Monday, June 3, 2013

rabbit prophylactics

I planted about ten squash plants this morning, did some chores, did some desk work, and then ran into town to eat a burrito (successful), shop for a present (unsuccessful), and fill out a bunch of paperwork at the clinic (also successful).  The woman at the clinic made me hop onto the scale and took my blood pressure.  My blood pressure was fine.  I weigh one hundred and sixty-two pounds (also fine).  I peed into a plastic cup with my initials on it, filling the cup one quarter of the way up as instructed.  I screwed the lid on and returned the cup to the nurse.  My nurse then had me insert a plastic swab into my mouth and swab both sets of my gums.  I did it and handed her the swab.  Well, there it is, I said.  She stuck the swab into a swab receptacle and told me to return in 17 minutes for the results.  I returned home elated and found that one of the squash plants I'd set out in the morning had already been nibbled by the rabbit.  He obviously did not have a taste for delicata squash seedlings because the leaves he ate had been spit out, but I made some rabbit collars anyway.  Rabbits are not that bright.  I am confident that I can outsmart this one.

There are some problems with these rabbit collars.  The sun rises in the east and sets in the west.  These collars will effectively reduce the amount of sunlight my seedlings receive each day.  Fortunately, the collars are only temporary, and so the problem of light will not be a problem for long.  The other problem is that any determined rabbit could easily put his head over the collar and nibble with little to no effort.  My hope is that the rabbit will think the collars are bizzarre and leave my plants alone.  It is also possible that the collars will obstruct the rabbit's view of the seedlings.  If rabbits find their food by sight, these collars could very well be effective prophylactic measures.  We shall see.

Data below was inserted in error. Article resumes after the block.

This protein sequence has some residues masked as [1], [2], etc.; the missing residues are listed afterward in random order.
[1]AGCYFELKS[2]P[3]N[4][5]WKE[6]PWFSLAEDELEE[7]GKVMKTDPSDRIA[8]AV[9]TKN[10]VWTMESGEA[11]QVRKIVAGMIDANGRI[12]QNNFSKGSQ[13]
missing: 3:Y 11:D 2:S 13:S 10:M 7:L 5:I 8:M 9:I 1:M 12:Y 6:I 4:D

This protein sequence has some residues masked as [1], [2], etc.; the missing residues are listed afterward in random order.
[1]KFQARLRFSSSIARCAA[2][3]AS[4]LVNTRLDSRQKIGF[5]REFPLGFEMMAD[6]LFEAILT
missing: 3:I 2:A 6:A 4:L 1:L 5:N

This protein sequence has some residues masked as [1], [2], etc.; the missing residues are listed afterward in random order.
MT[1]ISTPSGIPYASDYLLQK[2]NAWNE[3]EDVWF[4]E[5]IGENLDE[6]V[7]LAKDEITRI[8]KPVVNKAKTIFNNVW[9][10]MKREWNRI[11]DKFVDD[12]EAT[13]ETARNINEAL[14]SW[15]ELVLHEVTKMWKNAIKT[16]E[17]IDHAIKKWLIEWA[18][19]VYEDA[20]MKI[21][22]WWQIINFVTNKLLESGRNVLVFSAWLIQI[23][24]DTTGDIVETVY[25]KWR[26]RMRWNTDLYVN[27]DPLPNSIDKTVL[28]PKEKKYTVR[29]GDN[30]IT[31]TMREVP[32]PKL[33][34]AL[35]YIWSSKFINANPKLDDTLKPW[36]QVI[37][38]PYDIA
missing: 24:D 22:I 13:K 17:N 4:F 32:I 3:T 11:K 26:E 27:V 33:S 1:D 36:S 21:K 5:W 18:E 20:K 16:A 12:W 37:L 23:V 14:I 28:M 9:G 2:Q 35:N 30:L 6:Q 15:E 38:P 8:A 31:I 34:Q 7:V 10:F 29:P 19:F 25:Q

These rabbit prophylactics or "collars" are simply plastic pots with their bottoms cut off.  Reduce, reuse, recycle.  Because I hate plastic, because I don't throw shit away, and because I live in the era of plastic, I have dozens of these plastic pots in my garage, all of them neatly tucked into one another in a manner that befits a hyper-organized, curmudgeonly tight ass.  What once was a pot is now a rabbit deterrent.  You need only a pair of scissors to make them.  By affixing some translucent gauze or similar light emitting material to the top of these collars with a rubber band, the collars could effectively become insect deterrents as well.  I am considering doing that.  There is a horrible pest called the squash vine borer who lays her eggs on the stems of squash plants, and the larvae bore into the vines and eat them from the inside.  It's really gross.  For the home gardener, such measures are do-able and worth the effort.  For the farmer—fuck it.  It's not worth the trouble.  Just spray a bunch of gnarly insecticide everywhere and get drunk.    

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